A & C Edwards of Ashby, Mass.
This example features a hard wood case that is constructed in birch and retains finish that may be 50 plus years old. This surface is consistent throughout the case construction and shows some areas of light crazing. The case is supported by an applied molding that transitions into a bracket foot. The waist is long and narrow. The length of the waist adds to the overall excellent proportions of this case. A large rectangular shaped waist door is centered here. This door features a simple molded edge and is hinged from the right. The molded arched bonnet features a pierced and open fret work design. This is a form that is traditional found on clocks from this region. Three chimney or finial plinths supports three brass ball and spiked finials. The bonnet door is an arched form and is fitted with glass. Fully turned bonnet columns that are free standing support the upper bonnet molding. These are mounted into brass capitals.
The colorfully painted dial is wood. The floral designs and coloring used here are quite typical for this Maker. The Clockmaker's name is signed within the time track. This clock is signed in block lettering, "A & C, Edwards / Ashby." The time ring is formatted with Roman hour numerals and Arabic numerals indicate the minutes. The wooden geared movement is the construction one expects from the Ashby / Ashburnham clockmaking school. These types of wooden geared movements are designed to run 30 hours on a full wind and strike the hour on a cast bell. It features a count wheel striking system. The count wheel is located on the outside of the movement on the back plate.
This fine clock was made circa 1798. It stands approximately 7 feet 7 inches or 91 inches tall to the top of the center finial.
About Abraham & Calvin Edwards of Ashby, Massachusetts.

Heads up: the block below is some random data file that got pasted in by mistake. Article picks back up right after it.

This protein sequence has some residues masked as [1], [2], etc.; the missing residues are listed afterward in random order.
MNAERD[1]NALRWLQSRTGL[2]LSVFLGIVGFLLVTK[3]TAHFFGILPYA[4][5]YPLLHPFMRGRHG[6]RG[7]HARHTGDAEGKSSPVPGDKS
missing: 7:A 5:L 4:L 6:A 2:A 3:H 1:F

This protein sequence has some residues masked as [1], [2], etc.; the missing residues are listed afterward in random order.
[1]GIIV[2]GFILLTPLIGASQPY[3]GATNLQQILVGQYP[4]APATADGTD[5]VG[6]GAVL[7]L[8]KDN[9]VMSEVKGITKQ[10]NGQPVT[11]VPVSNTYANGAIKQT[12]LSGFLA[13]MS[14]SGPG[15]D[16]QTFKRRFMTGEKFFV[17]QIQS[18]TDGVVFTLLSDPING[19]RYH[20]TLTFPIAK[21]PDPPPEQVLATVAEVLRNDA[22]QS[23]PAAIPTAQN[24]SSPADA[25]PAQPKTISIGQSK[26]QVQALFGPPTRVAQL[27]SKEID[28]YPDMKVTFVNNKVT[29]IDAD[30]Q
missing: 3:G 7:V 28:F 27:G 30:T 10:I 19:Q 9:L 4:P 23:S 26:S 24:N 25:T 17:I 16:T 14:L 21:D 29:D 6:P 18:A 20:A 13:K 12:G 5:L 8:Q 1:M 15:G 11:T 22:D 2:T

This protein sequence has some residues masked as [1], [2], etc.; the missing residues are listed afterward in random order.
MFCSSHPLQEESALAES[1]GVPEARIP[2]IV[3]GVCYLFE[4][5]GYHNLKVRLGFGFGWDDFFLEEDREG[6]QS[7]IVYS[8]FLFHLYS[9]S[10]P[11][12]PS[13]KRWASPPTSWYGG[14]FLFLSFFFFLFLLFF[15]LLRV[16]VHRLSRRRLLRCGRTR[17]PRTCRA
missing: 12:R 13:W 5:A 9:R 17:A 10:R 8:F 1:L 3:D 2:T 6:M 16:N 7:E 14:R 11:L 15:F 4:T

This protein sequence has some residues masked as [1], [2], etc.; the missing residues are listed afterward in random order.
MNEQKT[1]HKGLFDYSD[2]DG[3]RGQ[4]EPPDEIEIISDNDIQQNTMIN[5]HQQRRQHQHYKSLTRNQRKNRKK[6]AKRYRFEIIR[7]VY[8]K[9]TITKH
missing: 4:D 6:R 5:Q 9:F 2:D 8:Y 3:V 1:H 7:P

Abraham Edwards is believed to have been born in Concord, Massachusetts in 1761. His younger brother Calvin was born two years later in 1763. Both were the sons of Samuel Edwards and Huldah Easterbrook of Concord. The family moved from Concord to Ashby, Massachusetts sometime in 1777. Ashby was then and still is today a small village located in Massachusetts on the New Hampshire boarder due North of Worcester. Both Abraham and Calvin were hard workers and owned everything in common including several pieces of land in the town of Ashby. They entered a partnership in 1792 and made wooden gear clocks. These clocks are signed on their dials A & C Edwards. This partnership lasts approximately four short years before Calvin’s death at the age of 33. While alive, the partnership appears to have produced in excess of 530 plus clocks. Often times the production number is listed at greater than 600, but the highest number that I have personally seen recorded is in the upper 530’s. It is assumed that all the clocks made after the partnership ended are signed by Abraham only. Of which, many such examples have been found. Early examples of the A&C partnership features composite metal dials. The later examples, sometime after the number 211, feature the use of a painted wooden dial. Abraham and Calvin were responsible for training other clockmakers. Some of which include Abraham’s son John, Calvin’s sons Calvin Jr. and Samuel, Alexander, Jacob and Philander Jacob Willard of Ashburnham, Wendell and his brother Whittear Perkins and possibly John Barker of Worcester. This list of names is still growing.
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